HEXEN 2039 charts Brodsky's para scientific research towards the development of new mind control technologies for the British Military through a series of drawings and diagrams, a video, website and site-specific interventions. This complex body of work uncovers links between conspiracy theories, occult groups, Chernobyl, witchcraft, the US film industry, British Intelligence agencies, Soviet brainwashing, behaviour control experiments of the US Army and recent practices of its Civil Affairs and Psychological Operations Command (PSYOP) and new research in contemporary neuroscience.
"HEXEN 2039 offers us an inverted, riotous version of a sociopolitical history that stands in kaleidoscopic opposition to the homogenised, narrow flatland of the capitalist march forward. Treister's constructions belie a deeper mission: to explore how we make sense of history and the politics of war." (Jane D. Marsching)
In 1995 artist Suzanne Treister created the fictional alter ego Rosalind Brodsky, a delusional time traveller who believes herself to be working at the Institute of Militronics and Advanced Time Interventionality (IMATI) in the twenty-first century. Through Brodsky, Treister explores issues of history, global politics, religion, popular culture, sexuality, science, technology, the military and theories of the future.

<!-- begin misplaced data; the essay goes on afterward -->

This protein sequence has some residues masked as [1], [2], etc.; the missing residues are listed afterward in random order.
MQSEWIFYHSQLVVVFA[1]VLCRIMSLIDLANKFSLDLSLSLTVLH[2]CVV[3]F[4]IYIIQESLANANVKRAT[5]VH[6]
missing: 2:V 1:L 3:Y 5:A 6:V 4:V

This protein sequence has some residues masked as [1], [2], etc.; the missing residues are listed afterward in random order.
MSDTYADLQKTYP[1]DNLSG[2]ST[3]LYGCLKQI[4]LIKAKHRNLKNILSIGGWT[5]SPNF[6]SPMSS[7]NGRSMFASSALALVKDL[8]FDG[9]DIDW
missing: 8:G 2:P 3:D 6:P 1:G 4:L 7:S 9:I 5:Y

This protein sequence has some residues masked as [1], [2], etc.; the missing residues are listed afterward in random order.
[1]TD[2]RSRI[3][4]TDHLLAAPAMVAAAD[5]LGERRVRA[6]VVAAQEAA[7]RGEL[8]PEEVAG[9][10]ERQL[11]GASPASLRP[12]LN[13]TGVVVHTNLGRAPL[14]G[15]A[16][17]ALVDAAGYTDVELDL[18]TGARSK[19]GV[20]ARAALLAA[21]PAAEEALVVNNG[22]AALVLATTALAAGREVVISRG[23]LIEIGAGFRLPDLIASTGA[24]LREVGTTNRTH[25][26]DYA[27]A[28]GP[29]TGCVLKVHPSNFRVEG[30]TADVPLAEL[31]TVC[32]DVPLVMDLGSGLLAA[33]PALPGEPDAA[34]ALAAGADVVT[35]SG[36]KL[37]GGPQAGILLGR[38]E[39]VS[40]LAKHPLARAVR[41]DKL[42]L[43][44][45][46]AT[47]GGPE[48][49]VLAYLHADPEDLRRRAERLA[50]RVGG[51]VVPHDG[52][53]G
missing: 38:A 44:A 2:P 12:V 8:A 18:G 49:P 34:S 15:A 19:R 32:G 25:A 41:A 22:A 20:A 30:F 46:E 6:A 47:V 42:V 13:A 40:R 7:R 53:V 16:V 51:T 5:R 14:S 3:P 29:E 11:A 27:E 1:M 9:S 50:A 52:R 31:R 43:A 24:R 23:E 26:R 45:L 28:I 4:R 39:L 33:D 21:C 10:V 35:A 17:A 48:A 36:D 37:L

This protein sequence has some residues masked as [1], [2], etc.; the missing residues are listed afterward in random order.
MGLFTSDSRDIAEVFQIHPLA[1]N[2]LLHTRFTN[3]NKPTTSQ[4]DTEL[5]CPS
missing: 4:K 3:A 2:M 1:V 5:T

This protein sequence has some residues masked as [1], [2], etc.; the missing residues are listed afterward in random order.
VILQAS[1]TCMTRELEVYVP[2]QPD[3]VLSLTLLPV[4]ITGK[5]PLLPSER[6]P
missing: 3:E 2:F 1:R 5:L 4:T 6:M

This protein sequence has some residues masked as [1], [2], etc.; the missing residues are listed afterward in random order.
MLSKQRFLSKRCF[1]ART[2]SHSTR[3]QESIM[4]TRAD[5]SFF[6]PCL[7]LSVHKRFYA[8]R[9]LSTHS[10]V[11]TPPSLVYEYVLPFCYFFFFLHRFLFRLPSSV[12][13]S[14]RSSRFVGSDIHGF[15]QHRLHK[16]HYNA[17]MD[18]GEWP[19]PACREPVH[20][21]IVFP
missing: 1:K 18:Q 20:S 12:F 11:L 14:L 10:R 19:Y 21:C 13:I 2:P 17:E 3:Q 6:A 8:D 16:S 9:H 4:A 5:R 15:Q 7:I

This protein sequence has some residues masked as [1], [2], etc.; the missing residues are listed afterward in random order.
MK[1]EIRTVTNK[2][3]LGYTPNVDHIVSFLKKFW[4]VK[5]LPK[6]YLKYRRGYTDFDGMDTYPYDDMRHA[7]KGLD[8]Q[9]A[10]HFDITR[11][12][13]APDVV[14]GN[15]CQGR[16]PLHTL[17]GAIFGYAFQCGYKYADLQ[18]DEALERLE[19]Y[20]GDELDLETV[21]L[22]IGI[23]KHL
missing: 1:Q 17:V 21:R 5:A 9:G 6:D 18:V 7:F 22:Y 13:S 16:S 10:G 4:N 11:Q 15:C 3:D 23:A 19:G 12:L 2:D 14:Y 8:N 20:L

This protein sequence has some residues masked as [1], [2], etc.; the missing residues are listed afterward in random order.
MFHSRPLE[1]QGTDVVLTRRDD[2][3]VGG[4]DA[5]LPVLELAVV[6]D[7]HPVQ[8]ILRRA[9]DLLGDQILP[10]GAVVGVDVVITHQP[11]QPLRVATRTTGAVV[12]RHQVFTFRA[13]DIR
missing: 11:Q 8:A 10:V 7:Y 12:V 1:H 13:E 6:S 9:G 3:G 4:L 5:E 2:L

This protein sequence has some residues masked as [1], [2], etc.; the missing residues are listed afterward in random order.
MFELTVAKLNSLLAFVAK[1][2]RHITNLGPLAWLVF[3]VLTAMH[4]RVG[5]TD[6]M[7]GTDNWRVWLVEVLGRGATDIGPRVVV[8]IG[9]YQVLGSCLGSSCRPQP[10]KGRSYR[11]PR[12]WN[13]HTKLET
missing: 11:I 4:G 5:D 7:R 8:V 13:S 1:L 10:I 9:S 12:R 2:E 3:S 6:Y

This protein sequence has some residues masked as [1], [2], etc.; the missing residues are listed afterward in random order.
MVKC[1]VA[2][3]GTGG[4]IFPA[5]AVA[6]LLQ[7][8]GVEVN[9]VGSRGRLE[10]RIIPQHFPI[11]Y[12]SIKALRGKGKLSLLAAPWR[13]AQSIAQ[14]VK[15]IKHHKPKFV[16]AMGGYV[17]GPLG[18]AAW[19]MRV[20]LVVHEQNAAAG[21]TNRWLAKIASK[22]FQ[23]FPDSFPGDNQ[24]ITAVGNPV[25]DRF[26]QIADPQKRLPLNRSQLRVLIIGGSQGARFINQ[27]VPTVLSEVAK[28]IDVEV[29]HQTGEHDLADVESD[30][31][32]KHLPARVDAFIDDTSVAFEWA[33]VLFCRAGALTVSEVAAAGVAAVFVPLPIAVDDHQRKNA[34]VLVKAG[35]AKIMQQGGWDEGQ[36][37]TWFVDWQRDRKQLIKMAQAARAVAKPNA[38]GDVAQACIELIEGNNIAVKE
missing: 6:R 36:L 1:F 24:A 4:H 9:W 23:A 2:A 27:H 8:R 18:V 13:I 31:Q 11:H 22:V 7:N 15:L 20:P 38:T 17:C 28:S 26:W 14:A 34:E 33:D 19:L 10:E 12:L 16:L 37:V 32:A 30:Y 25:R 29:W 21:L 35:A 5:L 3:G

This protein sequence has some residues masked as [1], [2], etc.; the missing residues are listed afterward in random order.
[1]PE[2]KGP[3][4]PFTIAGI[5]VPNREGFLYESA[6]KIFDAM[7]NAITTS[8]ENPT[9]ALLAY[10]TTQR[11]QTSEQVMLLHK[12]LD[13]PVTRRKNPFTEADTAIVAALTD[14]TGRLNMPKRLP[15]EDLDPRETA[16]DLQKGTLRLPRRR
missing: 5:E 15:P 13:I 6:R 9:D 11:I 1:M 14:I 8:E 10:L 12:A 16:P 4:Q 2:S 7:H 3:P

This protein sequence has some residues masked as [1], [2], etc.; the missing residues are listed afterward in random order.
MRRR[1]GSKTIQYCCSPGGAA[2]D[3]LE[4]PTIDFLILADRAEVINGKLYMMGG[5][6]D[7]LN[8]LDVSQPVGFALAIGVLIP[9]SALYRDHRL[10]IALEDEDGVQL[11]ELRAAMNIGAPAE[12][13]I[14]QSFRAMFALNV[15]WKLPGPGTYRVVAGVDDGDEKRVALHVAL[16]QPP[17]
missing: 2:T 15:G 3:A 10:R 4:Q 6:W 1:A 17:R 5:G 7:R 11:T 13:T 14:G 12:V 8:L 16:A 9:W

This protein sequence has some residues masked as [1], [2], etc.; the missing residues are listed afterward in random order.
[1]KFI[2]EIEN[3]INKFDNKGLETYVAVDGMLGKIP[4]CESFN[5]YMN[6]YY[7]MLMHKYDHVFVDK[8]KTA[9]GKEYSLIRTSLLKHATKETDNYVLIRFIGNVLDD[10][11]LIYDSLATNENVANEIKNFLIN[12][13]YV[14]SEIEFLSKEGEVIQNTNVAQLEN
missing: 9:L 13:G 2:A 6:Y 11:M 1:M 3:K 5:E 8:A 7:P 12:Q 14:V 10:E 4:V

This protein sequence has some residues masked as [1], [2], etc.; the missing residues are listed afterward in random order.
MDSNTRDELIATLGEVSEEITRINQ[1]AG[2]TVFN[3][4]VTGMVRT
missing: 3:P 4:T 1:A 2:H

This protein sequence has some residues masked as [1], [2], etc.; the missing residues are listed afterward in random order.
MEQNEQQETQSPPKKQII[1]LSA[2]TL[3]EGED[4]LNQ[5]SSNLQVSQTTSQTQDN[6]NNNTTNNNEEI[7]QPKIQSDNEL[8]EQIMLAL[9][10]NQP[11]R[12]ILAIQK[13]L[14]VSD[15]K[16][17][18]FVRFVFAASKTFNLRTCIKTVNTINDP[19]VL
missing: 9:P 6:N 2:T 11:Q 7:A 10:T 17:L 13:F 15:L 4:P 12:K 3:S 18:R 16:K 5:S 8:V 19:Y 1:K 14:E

The Rosalind Brodsky project has been described by Art in America as "One of the most sustained fantasy trips of contemporary art".
HEXEN 2039 was produced and curated by Tania Nasielski in London in 2006, with the support of Arts Council England.
The Prague installation, which will consist of diagrams drawn on the wall, video projections and additional material, is made possible through collaboration between Školská 28 gallery and the Mlok Association. An accompanying seminar program on 26 September will offer a reconstruction of a seminar in psychotropics from the year 1978. Part of the program will be a video projection of the documentary film "Experiment", about the Czech Army's experimentation with administering psychotropic drugs to soldiers during the 1970s.
Suzanne Treister studied in London at St Martin's and Chelsea Schools of Art and currently lives and works in London and Berlin. Treister has shown internationally since 1981. Recent exhibitions include: 'Operation Swanlake' at Annely Juda Fine Art, London; Künstlerhaus Bethanien, Berlin; Gallery Skuc, Ljubljana; Magazin4, Vorarlberger Kunstverein, Bregenz; '(The World May Be) Fantastic', 2002 Biennale of Sydney; 'Don't Call it Performance', Centro de Arte Reina Sofía Madrid and El Museo del Barrio, New York, USA.